Divergent ThinkingWritten by Leah Wilson
(Smart Pop - 3/4/2014)Genres: Nonfiction
Format: eARC (256 pages)
Veronica Roth’s Divergent trilogy (Divergent, Insurgent, Allegiant) has captured the hearts and thoughts of millions of readers. In Divergent Thinking, YA authors explore even more of Tris and Tobias’ world, including:
With a dozen smart, surprising, mind-expanding essays on all three books in the trilogy, Divergent Thinking provides a companion fit for even the most Erudite Divergent fan.
- What Divergent’s factions have in common with one of psychology’s most prominent personality models
- The biology of fear: where it comes from and how Tris and the other Dauntless are able to overcome it
- Full-page maps locating all five faction headquarters and other series landmarks in today’s Chicago, based on clues from the books
- Plus a whole lot more, from why we love identity shorthand like factions to Tris’ trouble with honesty to the importance of choice, family, and being brave
Contributor list: Elizabeth Wein, Maria V. Snyder and Jenna Snyder, V. Arrow, Jennifer Lynn Barnes, Mary Borsellino, Rosemary Clement-Moore, Debra Driza, Julia Karr, Dan Krokos, Elizabeth Norris, Janine K. Spendlove, Blythe Woolston
FTC Disclosure: This book was provided to me from the author or publisher (NetGalley), free of charge, with the understanding that my intention is to read it and provide feedback in the form of an honest review. I am not compensated in any way in exchange for positive reviews, and I don’t let anything other than the book's contents affect my opinions and review.
Sometimes I randomly browse NetGalley and request books purely on a whim, and this is one such example. Though I really liked Divergent when I first read it, my satisfaction with the series declined with each successive book (not that I ended up hating it or anything — I rated Allegiant 3 stars). That being said, one of my favorite things to do with books is analyze and speculate. (And no, not like in English class; I like my reading, analysis, and speculation to be interesting and enjoyable.)
I didn’t really know what to expect with Divergent Thinking. All I knew was that it was a collection of discussions about the Divergent trilogy from various YA authors, one of whom is Dan Krokos. Once I started reading, I was excited by the analysis and discussions being done in each essay and surprised by how well the whole idea of this book matched up with what I like. I’d unknowingly picked up a book that was right up my alley!
Divergent Thinking, as you’ve probably gathered by now, is a collection of essays that explore various concepts, themes, ideas, and more within the Divergent trilogy. This was interesting and familiar ground for me, because this could just as easily have been a series of posts on a blog somewhere. (I suppose it’s worth mentioning that this book CLEARLY assumes the reader has read the entire Divergent trilogy, because spoilers abound. I will avoid spoilers in this review, though.) These essays varied in quality and interest for me, but that is probably to be expected.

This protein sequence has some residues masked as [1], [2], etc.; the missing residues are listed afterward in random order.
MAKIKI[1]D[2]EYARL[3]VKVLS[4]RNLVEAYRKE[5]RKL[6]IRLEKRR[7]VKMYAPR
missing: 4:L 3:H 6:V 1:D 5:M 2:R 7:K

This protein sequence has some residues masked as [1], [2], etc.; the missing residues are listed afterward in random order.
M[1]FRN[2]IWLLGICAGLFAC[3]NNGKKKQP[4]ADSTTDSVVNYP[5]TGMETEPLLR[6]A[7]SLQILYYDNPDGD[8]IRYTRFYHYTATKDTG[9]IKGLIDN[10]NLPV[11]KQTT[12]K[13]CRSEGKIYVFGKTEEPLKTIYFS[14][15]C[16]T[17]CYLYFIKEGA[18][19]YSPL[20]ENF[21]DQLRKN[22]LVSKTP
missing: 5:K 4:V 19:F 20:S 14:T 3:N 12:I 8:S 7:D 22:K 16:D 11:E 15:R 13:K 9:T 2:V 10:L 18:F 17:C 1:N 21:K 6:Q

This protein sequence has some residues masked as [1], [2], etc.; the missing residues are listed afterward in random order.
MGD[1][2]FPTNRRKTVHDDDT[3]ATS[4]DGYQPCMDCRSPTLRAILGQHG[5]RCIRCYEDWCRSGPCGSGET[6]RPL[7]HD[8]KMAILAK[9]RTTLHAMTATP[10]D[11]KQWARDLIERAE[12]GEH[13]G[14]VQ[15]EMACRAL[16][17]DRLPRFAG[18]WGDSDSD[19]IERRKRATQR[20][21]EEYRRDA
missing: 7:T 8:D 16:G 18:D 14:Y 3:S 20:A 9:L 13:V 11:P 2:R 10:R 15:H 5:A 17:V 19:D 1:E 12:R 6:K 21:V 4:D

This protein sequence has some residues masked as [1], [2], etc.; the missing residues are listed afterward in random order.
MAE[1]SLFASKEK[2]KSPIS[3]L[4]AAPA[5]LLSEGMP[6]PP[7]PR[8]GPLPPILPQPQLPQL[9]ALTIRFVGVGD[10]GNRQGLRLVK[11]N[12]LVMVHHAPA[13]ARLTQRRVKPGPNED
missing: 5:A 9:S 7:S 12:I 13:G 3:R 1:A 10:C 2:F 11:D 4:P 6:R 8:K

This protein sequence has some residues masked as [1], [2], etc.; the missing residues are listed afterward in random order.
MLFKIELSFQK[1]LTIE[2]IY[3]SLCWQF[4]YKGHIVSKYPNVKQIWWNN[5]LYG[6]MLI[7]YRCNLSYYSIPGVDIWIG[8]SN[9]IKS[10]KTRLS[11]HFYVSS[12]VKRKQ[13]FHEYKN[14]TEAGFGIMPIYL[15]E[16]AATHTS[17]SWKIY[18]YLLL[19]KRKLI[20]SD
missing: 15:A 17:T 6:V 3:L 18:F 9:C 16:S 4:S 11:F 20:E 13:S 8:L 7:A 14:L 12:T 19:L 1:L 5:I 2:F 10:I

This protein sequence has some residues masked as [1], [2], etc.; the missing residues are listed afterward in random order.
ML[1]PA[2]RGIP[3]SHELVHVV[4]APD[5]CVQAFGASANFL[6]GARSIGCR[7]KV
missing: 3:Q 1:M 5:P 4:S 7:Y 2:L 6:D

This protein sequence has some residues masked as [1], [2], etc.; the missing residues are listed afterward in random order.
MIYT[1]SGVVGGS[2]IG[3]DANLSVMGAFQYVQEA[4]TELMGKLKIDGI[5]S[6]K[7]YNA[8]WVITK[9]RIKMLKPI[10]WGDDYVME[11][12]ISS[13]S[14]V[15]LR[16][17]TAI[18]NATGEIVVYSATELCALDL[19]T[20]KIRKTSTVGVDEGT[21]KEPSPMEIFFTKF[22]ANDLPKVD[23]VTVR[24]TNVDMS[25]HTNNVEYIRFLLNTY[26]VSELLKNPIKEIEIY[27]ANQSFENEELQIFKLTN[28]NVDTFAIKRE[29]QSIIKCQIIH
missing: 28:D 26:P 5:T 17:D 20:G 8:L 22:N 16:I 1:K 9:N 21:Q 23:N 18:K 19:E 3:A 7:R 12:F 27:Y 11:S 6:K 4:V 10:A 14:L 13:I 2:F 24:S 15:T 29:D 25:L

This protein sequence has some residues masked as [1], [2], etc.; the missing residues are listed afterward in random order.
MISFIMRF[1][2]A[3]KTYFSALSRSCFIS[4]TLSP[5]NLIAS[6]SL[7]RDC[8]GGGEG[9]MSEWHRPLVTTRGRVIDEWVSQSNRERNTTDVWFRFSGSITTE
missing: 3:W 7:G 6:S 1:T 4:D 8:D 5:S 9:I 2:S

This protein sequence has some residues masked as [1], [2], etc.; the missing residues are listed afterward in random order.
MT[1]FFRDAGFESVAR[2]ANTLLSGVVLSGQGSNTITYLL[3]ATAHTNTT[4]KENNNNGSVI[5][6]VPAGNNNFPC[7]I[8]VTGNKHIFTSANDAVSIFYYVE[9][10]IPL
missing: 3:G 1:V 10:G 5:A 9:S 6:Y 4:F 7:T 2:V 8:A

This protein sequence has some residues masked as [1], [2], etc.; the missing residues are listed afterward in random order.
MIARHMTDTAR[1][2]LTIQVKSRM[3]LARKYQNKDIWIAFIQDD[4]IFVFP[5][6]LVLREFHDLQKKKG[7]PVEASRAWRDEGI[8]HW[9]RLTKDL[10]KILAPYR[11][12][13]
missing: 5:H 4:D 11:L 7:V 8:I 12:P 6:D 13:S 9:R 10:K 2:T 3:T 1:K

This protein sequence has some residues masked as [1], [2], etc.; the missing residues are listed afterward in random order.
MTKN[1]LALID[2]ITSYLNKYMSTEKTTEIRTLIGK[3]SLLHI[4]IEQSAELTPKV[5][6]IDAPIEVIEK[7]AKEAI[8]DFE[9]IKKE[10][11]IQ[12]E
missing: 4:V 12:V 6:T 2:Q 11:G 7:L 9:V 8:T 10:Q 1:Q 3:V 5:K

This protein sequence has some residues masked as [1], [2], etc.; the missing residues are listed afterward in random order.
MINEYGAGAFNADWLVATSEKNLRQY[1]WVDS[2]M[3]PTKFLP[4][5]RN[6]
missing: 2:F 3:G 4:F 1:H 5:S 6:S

My favorites were the ones that dealt more with psychological and scientific analysis. The book starts off strong with Rosemary Clement-Moore’s comparison of the factions to the multitude of personality tests and types we enjoy in our society. Jennifer Lynn Barnes followed that up nicely with her own interesting perspective on the psychology behind the factions. Even though I’ve never even been to Chicago, I was giddy with excitement as I read through V. Arrow’s attempt to map out the Chicago we see in Divergent with the Chicago of today. Blythe Woolston’s look at fear and its role in the series was fascinating.
Some of them satisfied my curiosity in a different way, but didn’t quite scratch my analytical itch. That’s really fine, though; I’d just been primed and spoiled with the analytical ones (my preference) in the beginning. I liked the way Dan Krokos pit the Bureau and the Rebels against each other to see which one is really worse, Julia Karr’s comparison of the faction system to other problematic groups in history (like Nazi Germany, for example), and the interesting parallels (and differences) that Janine Spendlove drew between the Dauntless and the US Marine Corps.
The essays I didn’t enjoy as much were the ones that seemed to have weaker arguments and less focus. Some of them felt like they were trying too hard or really reaching to expand upon their chosen topic of discussion. The contribution from Maria V. Snyder and her daughter Jenna read more like a mother-daughter conversation than an actual essay (that is, it felt like the kind of thing that only they would be interested in reading, not so much anyone else).
I very much enjoyed this book! I was pleasantly surprised by this collection of essays. I do wonder, though, how many people will end up buying something like this (I have a feeling that compilations and anthologies don’t get a lot of sales, but maybe that’s my own bias?). Like I said: I would have been just as happy reading these essays on a blog somewhere; in fact, I might have even enjoyed that more, because then I would have been able to engage in discussions about them more easily.